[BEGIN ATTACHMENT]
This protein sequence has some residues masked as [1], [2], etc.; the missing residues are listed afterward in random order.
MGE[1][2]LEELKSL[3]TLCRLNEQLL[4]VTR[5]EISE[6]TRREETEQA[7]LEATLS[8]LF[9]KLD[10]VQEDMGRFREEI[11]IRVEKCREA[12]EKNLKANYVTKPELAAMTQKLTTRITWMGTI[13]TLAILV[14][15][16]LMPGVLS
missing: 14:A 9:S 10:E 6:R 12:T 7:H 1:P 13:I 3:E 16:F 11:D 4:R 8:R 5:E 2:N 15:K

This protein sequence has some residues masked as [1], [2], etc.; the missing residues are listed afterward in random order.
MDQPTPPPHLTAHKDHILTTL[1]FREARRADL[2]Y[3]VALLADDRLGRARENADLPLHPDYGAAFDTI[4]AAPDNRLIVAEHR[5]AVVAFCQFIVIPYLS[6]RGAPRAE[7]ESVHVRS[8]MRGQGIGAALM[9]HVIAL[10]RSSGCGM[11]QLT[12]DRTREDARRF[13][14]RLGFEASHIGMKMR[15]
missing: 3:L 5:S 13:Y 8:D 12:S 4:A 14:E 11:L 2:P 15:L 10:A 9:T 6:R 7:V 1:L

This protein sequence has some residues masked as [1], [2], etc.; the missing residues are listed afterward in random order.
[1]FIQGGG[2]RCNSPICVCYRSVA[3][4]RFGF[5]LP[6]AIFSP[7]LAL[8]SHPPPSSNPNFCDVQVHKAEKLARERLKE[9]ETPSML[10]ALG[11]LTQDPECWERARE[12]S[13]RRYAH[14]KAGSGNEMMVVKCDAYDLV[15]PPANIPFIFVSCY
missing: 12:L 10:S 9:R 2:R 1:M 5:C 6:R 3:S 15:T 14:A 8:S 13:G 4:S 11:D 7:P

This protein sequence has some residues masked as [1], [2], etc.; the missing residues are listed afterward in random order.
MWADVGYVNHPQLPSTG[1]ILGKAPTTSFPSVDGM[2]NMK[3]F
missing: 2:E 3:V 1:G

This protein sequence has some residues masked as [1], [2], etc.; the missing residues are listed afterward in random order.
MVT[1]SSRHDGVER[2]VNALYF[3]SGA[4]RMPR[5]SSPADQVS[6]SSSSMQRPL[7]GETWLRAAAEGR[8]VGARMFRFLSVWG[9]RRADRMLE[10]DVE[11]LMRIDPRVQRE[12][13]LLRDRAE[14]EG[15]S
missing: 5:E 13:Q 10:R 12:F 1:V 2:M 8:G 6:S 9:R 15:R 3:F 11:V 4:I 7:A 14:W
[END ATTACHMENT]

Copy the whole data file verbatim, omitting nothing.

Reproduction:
This protein sequence has some residues masked as [1], [2], etc.; the missing residues are listed afterward in random order.
MGE[1][2]LEELKSL[3]TLCRLNEQLL[4]VTR[5]EISE[6]TRREETEQA[7]LEATLS[8]LF[9]KLD[10]VQEDMGRFREEI[11]IRVEKCREA[12]EKNLKANYVTKPELAAMTQKLTTRITWMGTI[13]TLAILV[14][15][16]LMPGVLS
missing: 14:A 9:S 10:E 6:R 12:T 7:H 1:P 13:I 3:E 16:F 11:D 4:R 8:R 5:E 2:N 15:K

This protein sequence has some residues masked as [1], [2], etc.; the missing residues are listed afterward in random order.
MDQPTPPPHLTAHKDHILTTL[1]FREARRADL[2]Y[3]VALLADDRLGRARENADLPLHPDYGAAFDTI[4]AAPDNRLIVAEHR[5]AVVAFCQFIVIPYLS[6]RGAPRAE[7]ESVHVRS[8]MRGQGIGAALM[9]HVIAL[10]RSSGCGM[11]QLT[12]DRTREDARRF[13][14]RLGFEASHIGMKMR[15]
missing: 3:L 5:S 13:Y 8:D 12:S 4:A 14:E 11:L 2:P 15:L 10:A 9:T 6:R 7:V 1:L

This protein sequence has some residues masked as [1], [2], etc.; the missing residues are listed afterward in random order.
[1]FIQGGG[2]RCNSPICVCYRSVA[3][4]RFGF[5]LP[6]AIFSP[7]LAL[8]SHPPPSSNPNFCDVQVHKAEKLARERLKE[9]ETPSML[10]ALG[11]LTQDPECWERARE[12]S[13]RRYAH[14]KAGSGNEMMVVKCDAYDLV[15]PPANIPFIFVSCY
missing: 12:L 10:S 9:R 2:R 1:M 5:C 6:R 3:S 15:T 14:A 8:S 13:G 4:S 11:D 7:P

This protein sequence has some residues masked as [1], [2], etc.; the missing residues are listed afterward in random order.
MWADVGYVNHPQLPSTG[1]ILGKAPTTSFPSVDGM[2]NMK[3]F
missing: 2:E 3:V 1:G

This protein sequence has some residues masked as [1], [2], etc.; the missing residues are listed afterward in random order.
MVT[1]SSRHDGVER[2]VNALYF[3]SGA[4]RMPR[5]SSPADQVS[6]SSSSMQRPL[7]GETWLRAAAEGR[8]VGARMFRFLSVWG[9]RRADRMLE[10]DVE[11]LMRIDPRVQRE[12][13]LLRDRAE[14]EG[15]S
missing: 5:E 13:Q 10:R 12:F 1:V 2:M 8:G 6:S 9:R 15:R 3:F 11:V 4:I 7:A 14:W